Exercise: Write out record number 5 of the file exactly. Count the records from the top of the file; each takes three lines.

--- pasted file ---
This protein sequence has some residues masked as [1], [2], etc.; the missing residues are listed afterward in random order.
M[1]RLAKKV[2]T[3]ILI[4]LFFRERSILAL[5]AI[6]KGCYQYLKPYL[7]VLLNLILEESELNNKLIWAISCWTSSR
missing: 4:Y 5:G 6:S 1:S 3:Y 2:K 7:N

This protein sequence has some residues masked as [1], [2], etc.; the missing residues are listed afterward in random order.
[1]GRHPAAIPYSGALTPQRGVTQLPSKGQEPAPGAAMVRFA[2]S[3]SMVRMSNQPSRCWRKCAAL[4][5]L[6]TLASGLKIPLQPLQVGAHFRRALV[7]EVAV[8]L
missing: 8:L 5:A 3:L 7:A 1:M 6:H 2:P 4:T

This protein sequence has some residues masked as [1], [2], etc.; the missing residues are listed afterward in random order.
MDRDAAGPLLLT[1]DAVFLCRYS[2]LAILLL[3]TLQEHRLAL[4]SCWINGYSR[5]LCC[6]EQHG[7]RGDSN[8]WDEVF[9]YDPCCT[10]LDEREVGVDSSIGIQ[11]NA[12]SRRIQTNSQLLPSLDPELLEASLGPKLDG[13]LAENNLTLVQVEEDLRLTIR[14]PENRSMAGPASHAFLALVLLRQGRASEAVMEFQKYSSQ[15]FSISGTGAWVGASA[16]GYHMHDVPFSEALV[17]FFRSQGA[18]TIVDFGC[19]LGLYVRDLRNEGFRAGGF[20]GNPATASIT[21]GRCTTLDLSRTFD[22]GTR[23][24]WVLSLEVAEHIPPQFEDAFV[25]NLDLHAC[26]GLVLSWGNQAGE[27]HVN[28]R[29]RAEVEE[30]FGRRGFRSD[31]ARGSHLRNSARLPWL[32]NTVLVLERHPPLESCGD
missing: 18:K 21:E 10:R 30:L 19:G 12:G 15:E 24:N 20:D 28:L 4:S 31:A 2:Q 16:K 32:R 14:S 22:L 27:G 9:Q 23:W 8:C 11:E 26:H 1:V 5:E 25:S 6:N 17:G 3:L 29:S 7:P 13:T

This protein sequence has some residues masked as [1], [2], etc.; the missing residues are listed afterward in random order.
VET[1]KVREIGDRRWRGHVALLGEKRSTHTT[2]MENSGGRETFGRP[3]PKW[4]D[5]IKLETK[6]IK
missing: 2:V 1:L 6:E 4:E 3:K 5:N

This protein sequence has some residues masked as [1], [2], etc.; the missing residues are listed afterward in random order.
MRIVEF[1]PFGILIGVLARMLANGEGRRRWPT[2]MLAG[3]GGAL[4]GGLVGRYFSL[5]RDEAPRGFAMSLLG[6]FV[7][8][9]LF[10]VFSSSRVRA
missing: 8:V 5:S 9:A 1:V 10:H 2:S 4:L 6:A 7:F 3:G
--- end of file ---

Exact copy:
This protein sequence has some residues masked as [1], [2], etc.; the missing residues are listed afterward in random order.
MRIVEF[1]PFGILIGVLARMLANGEGRRRWPT[2]MLAG[3]GGAL[4]GGLVGRYFSL[5]RDEAPRGFAMSLLG[6]FV[7][8][9]LF[10]VFSSSRVRA
missing: 8:V 5:S 9:A 1:V 10:H 2:S 4:L 6:A 7:F 3:G